Driving to work one day on a cold morning, I saw a homeless man with a sign at the sign of the road – ‘HOmeless veteran, any help appreciated’ Eventually I met several of these men and discovered them to be honorable patriots that had not been able to find steady work and accommodation since leaving the military. I believe we need to do better for these warriors who have left all in deployment to defend the freedoms we all enjoy.
The question to be answered is: ‘Will we do something like this to help the 140( current statistic obtained from the Community Service Council) homeless veterans here in Tulsa, Oklahoma?’
I am convinced it needs to be done and can be done with the support of the people of Tulsa: Kansas City did it, and though we are not affiliated in any way with this group, they have set an example about what should and can be done for homeless vets.
The VA does a great job with medical support, and there are resources here to help vets reintegrate into civilian life, but these resources are very tough to access living under a bridge or in a tent village.
Several months ago I drove up Kansas City to tour the tiny home community up there, to see what we can learn in my attempt to do something similar in Tulsa.
Veterans Community Project Update
Well, I have continued to stir the Tulsa pot to generate support for a transitional housing community of tiny homes for homeless veterans here in Tulsa, Oklahoma.
Last Spring I attended our City council meeting, and met briefly afterward with councilman Cas Fahler, and told him what I am trying to do. I asked him if the City might potentially get behind this project, and he bluntly asked: What do you need from the City? I said: Could you donate the land for this on a bus route so guys can get to work? His response was encouraging: ‘ I can’t speak for the rest of the council, but we definitely have land available, do you have a site plan?’At that point, I did not, but I contacted our architect from work, and though he is willing to help, this COVID insanity has really hurt his company, and presently he does not have staff available to produce actual drawings. I prayed about this and went to work to see what the requirements were for infrastructure.
So I thought back to my visit to the Kansas City Veterans Community Project, and remember how impressed I was with the community center and offices that housed the case managers that daily meet with vets to help them with everything from job searches to cooking classes, to obtaining medical and even dental treatment, and how impressed I was with the quality of care being provided our warriors, and ultimate patriots as they transition from military to civilian life. So I made an appointment and met with Dr. Horton at ‘The Coffee Bunker’ (https://www.coffeebunker.org/) and spoke with him about my desire. He is an amazing man, with a real heart to help vets transition into normal life here back home. They provide a drop-in coffee house, that provides services to help vets transition, and he too sees the need for transitional housing or homeless vets. He taught me a new word that seems to fit what we need to do here: Bivouac:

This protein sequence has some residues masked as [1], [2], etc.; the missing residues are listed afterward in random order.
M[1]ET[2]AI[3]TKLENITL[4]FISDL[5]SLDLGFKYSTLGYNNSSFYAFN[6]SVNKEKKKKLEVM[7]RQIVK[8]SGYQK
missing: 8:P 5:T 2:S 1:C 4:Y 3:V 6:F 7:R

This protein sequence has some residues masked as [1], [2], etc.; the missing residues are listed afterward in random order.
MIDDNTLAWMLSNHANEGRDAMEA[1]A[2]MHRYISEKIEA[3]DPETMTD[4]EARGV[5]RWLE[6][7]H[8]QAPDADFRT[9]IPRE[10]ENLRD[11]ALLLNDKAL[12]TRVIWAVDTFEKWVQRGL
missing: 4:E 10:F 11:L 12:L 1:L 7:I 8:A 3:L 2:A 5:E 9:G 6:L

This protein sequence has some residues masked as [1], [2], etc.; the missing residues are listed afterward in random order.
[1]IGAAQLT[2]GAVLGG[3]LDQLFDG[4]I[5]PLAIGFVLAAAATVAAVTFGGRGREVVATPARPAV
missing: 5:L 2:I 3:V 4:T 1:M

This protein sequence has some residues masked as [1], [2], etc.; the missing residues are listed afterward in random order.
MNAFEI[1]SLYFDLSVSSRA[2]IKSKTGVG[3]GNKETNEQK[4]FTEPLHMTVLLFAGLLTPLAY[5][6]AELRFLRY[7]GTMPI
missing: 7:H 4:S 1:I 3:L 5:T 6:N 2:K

He told me that they already have access several hundred permanent housing units available to them, but that unless people received the counseling and lifeskills training our program would offer, it has been his experience that most vets crash and burn being placed in permanent housing units, often getting evicted within the first two months, due to lack of community support and lack of accountability and life skills.
Here’s a scenario in real life. So, the case managers and transitional support team do their job and get a vet their benefits so they now have enough money to easily live well, and they get that monthly check. Unfortunately, many hit the casino and blow it all in a night, instead of having a friend call up and say:’Hey you get your check soldier? Instead of hitting the casino, let’s go out to eat, and pay some bills’. Suddenly, the slogan becomes real ‘No man left behind’ and that warrior has a far better month than playing the one-arm bandits for a night.
In the facility I saw in Kansas City, this was addressed daily, through great community support and the work of the staff there, and a large community of volunteer vets helping other vets, keeping military honor and freedom alive.
Visiting with Chris Amire, associate director of Veterans Community Project – Kansas City
SO I asked Dr Horton point-blank. “Sir, f I can get this facility built, would you be willing to move your office and staff into it, to provide all the transitional services you are experienced in’ HE said: ‘Sure, that there is a need for transitional housing for vets here in Tulsa, and this program could fill the gap in services available for the homeless veteran population here in town.
 According to statistics obtained from CRC. The Community Research Council, the VA records at least 140 homeless vets are on the streets of Tulsa, OK.
As we have met and brainstormed, we recognize the need for a community food bank that serves the community during these covid insane times.
The community center becomes the hub of the community, and if done right can house office space for case managers, transition counsellors, intake and outreach workers, and it become a one-stop shop for veterans to receive community services all workin together in this mission, to deliberately develop a support and accountability network so that veterans can get back on their feet and transition to permanent housing. A school or community building could be remodeled to provide all these services under one roof.
Tiny homes are sized at 16×20′ footprint or just over 300sf of living space/veteran. We could build a couple units as large as 1000sf for military families in transition.